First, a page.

I’m a woman who enjoys the holidays despite being somewhat anti-capitalist, and, though I love a wholly just society, I tire of all the extraordinary analyses of why Thanksgiving is “problematic.” Columbus was a madman and there’s nothing I can do about it now. There were pioneers, now we’re all here, some of us are queer, get used to it (and over it)!
As I prepare dishes to take to a family celebration tomorrow, I will use the mental space I receive from performing repetitive tasks to plan Yule gifts I need to make or acquire. I’ll think about where we need to put the tree this year since Boo Radley is what cat experts would call “a complete disaster.” Boo will be frightened of the tree and will become so startled he will leap up into the air, crap at the apex of his ascent, and his poop will hit the ground before he does. Alternately, a strange madness will overtake him and he will race up the tree toward the ceiling, loosening every ornament as he goes, destroying hours of decorating. He will then become afraid of the tree again and this cycle will repeat itself until New Year’s Day. And let us not even speak of Grendel and the Infestation of Two and what they can do to a fully decorated tree in under three minutes of concentrated mayhem. I often feel that had we let wolves into the house it would have been more hygienic and less chaotic.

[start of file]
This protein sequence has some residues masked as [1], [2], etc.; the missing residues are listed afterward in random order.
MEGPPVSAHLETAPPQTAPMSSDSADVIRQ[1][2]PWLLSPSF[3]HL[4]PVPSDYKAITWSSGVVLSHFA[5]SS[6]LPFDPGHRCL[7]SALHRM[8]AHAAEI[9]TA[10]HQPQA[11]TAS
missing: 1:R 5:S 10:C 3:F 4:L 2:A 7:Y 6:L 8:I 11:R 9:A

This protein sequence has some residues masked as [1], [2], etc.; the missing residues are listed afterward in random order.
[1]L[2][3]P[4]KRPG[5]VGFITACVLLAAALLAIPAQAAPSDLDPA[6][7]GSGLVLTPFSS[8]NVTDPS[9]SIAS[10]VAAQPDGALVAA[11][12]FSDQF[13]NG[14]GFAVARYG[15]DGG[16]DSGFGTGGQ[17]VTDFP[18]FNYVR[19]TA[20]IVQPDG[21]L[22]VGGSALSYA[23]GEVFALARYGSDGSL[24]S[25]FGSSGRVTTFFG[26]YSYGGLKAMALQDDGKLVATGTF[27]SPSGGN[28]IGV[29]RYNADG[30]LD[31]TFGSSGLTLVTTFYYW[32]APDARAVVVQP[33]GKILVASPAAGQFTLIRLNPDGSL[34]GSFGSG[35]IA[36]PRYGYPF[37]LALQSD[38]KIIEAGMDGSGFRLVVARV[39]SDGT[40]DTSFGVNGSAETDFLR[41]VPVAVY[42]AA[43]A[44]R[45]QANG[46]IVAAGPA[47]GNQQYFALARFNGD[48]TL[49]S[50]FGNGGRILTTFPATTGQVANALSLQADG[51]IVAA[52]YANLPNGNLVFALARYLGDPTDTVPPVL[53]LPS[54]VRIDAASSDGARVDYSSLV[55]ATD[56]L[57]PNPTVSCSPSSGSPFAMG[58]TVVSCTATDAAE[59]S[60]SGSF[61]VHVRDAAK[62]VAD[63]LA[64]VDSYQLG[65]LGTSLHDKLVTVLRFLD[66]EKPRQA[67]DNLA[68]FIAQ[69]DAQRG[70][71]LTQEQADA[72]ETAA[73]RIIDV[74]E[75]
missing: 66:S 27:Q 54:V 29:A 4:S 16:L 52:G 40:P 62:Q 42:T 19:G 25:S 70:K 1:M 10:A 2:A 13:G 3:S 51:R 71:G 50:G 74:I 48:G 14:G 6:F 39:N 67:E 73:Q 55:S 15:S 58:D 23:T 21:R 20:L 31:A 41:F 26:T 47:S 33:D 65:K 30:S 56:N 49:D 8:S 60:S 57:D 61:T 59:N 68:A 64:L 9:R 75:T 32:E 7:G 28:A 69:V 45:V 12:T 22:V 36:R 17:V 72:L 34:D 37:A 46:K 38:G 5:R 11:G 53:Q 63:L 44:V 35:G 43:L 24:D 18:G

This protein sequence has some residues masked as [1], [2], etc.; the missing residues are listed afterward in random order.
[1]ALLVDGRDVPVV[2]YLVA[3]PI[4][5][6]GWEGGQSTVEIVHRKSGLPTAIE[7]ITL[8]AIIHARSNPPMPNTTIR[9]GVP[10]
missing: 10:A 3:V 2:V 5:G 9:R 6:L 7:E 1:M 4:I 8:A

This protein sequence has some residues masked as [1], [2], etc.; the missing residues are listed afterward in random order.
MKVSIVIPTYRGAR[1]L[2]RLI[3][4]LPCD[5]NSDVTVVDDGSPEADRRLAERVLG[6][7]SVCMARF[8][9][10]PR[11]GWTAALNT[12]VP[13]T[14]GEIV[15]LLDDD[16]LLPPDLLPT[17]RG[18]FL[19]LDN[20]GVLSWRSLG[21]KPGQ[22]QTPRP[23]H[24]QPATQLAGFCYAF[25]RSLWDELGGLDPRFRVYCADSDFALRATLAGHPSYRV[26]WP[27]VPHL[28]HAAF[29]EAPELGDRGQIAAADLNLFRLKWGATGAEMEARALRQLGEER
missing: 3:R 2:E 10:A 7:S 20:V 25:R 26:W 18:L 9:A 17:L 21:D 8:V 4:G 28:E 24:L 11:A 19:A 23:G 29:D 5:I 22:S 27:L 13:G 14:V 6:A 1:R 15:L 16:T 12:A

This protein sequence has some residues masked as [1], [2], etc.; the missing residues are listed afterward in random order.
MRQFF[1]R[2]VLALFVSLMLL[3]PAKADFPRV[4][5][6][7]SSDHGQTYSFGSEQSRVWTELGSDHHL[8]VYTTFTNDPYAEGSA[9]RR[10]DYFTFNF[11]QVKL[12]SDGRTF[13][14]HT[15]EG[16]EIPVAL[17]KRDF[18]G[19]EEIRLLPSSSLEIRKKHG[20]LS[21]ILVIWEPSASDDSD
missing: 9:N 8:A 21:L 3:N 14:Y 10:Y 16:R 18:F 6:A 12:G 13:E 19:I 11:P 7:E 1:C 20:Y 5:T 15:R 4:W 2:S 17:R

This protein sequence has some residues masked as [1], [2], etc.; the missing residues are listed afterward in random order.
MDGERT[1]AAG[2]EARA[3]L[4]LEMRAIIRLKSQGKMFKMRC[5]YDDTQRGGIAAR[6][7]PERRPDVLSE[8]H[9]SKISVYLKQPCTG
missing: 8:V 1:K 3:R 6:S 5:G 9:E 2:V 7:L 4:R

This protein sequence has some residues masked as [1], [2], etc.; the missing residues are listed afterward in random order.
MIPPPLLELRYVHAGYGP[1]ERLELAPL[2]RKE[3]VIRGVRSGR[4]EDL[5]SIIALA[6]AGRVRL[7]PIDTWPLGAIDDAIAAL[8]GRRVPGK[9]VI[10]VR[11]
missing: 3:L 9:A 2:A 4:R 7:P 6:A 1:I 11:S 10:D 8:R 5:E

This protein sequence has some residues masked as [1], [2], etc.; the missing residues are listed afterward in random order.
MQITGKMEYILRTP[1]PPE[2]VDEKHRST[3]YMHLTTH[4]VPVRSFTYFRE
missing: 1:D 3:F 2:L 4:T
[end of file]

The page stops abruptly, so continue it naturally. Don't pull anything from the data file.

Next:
But as I fret about all the piles of glittery cat yak that are my yuletide fate and the chores I must do before 12/25, I am also thinking about those who have come and gone, the people whose lives were spent in service to their families, who spread joy to their loved ones. Who sacrificed for those they loved. My grandparents, my mother, my step-grandmother, Mr OTC’s grandparents and his step-father. These people served their countries on the home and war fronts. They raised their children to be independent and ethical. They worked jobs for decades, in some cases using skills that were forgotten for a while only to be rediscovered when we realized complete modernity wasn’t quite the utopia we had hoped.
We’ll never have a utopia. Philosophy always beckons, reality always fails. In the meantime we just need to remember those who sacrificed for us, all those people now consigned to a history that is often remembered with mawkish sentimentality or demonized as a whole. In the middle is the truth, and it’s something to be proud of.
What’s our sacrifice? Or rather, what’s mine? I don’t know yet. I don’t think we ever know, most of us, because sacrifice is seldom dramatic. It’s the scope of a life lived in service to others and to ourselves. I have no idea if the scope of my life will be remembered or if it is worthy of remembrance.
But as I ponder historical and familial sacrifice, there are pies to be baked, and I’m going to enjoy baking them and hope that others enjoy eating them. And Tony, if you are reading this, yes, there will be rice krispies treats. Lots of them. Let’s be thankful for that, if nothing else.